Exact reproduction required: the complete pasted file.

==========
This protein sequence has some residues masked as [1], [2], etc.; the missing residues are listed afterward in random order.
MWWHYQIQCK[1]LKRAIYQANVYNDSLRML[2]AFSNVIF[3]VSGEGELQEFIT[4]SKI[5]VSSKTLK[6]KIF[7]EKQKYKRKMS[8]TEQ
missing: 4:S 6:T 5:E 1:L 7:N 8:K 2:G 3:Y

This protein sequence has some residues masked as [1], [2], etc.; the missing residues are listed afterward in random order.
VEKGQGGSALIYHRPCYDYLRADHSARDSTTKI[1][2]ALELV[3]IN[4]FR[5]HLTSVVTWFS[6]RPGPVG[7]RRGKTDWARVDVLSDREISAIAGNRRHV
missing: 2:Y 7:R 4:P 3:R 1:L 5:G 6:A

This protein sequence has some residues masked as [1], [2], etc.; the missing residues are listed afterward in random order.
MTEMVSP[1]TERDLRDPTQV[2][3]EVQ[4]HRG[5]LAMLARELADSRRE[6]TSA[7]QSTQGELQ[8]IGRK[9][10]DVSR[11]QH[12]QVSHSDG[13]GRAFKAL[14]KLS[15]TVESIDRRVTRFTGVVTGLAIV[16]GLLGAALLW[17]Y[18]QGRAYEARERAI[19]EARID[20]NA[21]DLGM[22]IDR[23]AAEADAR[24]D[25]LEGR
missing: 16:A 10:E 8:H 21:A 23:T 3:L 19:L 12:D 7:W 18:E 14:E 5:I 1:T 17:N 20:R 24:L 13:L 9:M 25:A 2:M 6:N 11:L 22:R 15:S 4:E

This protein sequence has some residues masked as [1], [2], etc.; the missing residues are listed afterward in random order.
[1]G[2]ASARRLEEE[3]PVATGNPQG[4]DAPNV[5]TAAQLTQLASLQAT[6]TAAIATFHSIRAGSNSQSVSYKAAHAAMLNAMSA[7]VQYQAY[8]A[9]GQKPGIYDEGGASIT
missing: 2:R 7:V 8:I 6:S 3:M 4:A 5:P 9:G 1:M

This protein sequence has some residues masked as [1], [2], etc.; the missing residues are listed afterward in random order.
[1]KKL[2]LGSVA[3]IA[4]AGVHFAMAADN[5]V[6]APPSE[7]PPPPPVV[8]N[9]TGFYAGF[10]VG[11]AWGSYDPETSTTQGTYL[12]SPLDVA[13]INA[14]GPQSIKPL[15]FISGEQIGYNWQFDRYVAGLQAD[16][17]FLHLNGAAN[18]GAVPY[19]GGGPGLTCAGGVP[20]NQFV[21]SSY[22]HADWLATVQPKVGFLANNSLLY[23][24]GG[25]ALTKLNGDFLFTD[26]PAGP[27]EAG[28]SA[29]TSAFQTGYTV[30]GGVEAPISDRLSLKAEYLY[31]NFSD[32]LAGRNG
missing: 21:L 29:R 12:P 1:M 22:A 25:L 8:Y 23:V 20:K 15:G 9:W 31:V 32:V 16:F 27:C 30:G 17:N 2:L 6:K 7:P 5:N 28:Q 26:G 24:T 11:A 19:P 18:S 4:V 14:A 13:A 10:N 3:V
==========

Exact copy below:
This protein sequence has some residues masked as [1], [2], etc.; the missing residues are listed afterward in random order.
MWWHYQIQCK[1]LKRAIYQANVYNDSLRML[2]AFSNVIF[3]VSGEGELQEFIT[4]SKI[5]VSSKTLK[6]KIF[7]EKQKYKRKMS[8]TEQ
missing: 4:S 6:T 5:E 1:L 7:N 8:K 2:G 3:Y

This protein sequence has some residues masked as [1], [2], etc.; the missing residues are listed afterward in random order.
VEKGQGGSALIYHRPCYDYLRADHSARDSTTKI[1][2]ALELV[3]IN[4]FR[5]HLTSVVTWFS[6]RPGPVG[7]RRGKTDWARVDVLSDREISAIAGNRRHV
missing: 2:Y 7:R 4:P 3:R 1:L 5:G 6:A

This protein sequence has some residues masked as [1], [2], etc.; the missing residues are listed afterward in random order.
MTEMVSP[1]TERDLRDPTQV[2][3]EVQ[4]HRG[5]LAMLARELADSRRE[6]TSA[7]QSTQGELQ[8]IGRK[9][10]DVSR[11]QH[12]QVSHSDG[13]GRAFKAL[14]KLS[15]TVESIDRRVTRFTGVVTGLAIV[16]GLLGAALLW[17]Y[18]QGRAYEARERAI[19]EARID[20]NA[21]DLGM[22]IDR[23]AAEADAR[24]D[25]LEGR
missing: 16:A 10:E 8:H 21:A 23:T 3:L 19:L 12:D 7:W 18:E 14:E 5:I 1:T 17:N 20:R 24:L 13:L 9:M 25:A 2:M 6:N 11:L 22:R 15:S 4:E

This protein sequence has some residues masked as [1], [2], etc.; the missing residues are listed afterward in random order.
[1]G[2]ASARRLEEE[3]PVATGNPQG[4]DAPNV[5]TAAQLTQLASLQAT[6]TAAIATFHSIRAGSNSQSVSYKAAHAAMLNAMSA[7]VQYQAY[8]A[9]GQKPGIYDEGGASIT
missing: 2:R 7:V 8:I 6:S 3:M 4:A 5:P 9:G 1:M

This protein sequence has some residues masked as [1], [2], etc.; the missing residues are listed afterward in random order.
[1]KKL[2]LGSVA[3]IA[4]AGVHFAMAADN[5]V[6]APPSE[7]PPPPPVV[8]N[9]TGFYAGF[10]VG[11]AWGSYDPETSTTQGTYL[12]SPLDVA[13]INA[14]GPQSIKPL[15]FISGEQIGYNWQFDRYVAGLQAD[16][17]FLHLNGAAN[18]GAVPY[19]GGGPGLTCAGGVP[20]NQFV[21]SSY[22]HADWLATVQPKVGFLANNSLLY[23][24]GG[25]ALTKLNGDFLFTD[26]PAGP[27]EAG[28]SA[29]TSAFQTGYTV[30]GGVEAPISDRLSLKAEYLY[31]NFSD[32]LAGRNG
missing: 21:L 29:R 12:P 1:M 22:A 25:L 8:Y 23:V 20:K 15:G 9:W 31:V 32:V 16:F 27:C 30:G 17:N 2:L 6:K 7:P 5:N 28:Q 26:G 24:T 11:A 19:P 18:S 4:V 14:A 13:A 10:N 3:V